Authors: Lucy Natarajan*, UCL, Sara Hassan, University of Birmingham, UK
Topics: Urban and Regional Planning, Development, Economic Geography
Keywords: left-behind places, inclusion, co-production, redevelopment
Session Type: Virtual Paper
Start / End Time: 9:35 AM / 10:50 AM
Room: Virtual 27
Presentation File: No File Uploaded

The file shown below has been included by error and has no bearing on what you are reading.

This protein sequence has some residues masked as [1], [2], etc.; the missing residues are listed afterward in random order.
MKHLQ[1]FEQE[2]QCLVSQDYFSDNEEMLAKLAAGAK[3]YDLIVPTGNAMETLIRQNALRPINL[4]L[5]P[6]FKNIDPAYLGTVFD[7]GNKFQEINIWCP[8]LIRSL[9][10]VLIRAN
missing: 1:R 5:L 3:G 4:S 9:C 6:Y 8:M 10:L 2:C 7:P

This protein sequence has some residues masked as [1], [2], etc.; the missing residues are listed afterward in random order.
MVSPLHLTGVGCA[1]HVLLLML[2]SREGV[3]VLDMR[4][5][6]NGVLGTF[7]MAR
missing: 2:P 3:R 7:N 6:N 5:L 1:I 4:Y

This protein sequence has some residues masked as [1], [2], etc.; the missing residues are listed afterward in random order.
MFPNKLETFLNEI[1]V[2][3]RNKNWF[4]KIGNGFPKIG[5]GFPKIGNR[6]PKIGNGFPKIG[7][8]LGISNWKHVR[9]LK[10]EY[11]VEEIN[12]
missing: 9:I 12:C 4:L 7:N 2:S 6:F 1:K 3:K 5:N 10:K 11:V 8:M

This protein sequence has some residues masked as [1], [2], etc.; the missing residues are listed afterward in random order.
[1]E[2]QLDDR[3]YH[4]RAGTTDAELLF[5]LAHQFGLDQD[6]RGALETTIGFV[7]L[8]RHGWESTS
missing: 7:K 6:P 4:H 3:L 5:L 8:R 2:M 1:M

In this article, we seek to understand the perspective of local communities in engaging with the redevelopment of ‘left-behind’ or legacy places. We revisit the world of literature on community engagement in urban planning, and then draw on the dominant themes of empowerment, influence and inclusion to examine new co-produced data. The investigation is driven by the normative argument that, not withstanding significant procedural and epistemic challenges, community engagement has the potential to reshape values and practices in governance networks. In the UK, the idea of ‘left-behind-ness’ is associated not only with social division but also centralised policy-making. Thus we focus on both practices of policy-making for urban development and expectations of the institutional and societal norms of community engagement. We unpack the dimensions of community engagement in development plans for left behind places, guided by the existing research. We extend this with the new data, which was amongst the contributions to the inquiry of the UK2070 Commission from the USE-it! project and was collected in a co-productive manner by community researchers in places of relative socio-economic disadvantage in Birmingham, UK. Our analysis provides insights into the aspirations and fears of stakeholders that are associated with community engagement in the production of development policy for left-behind places.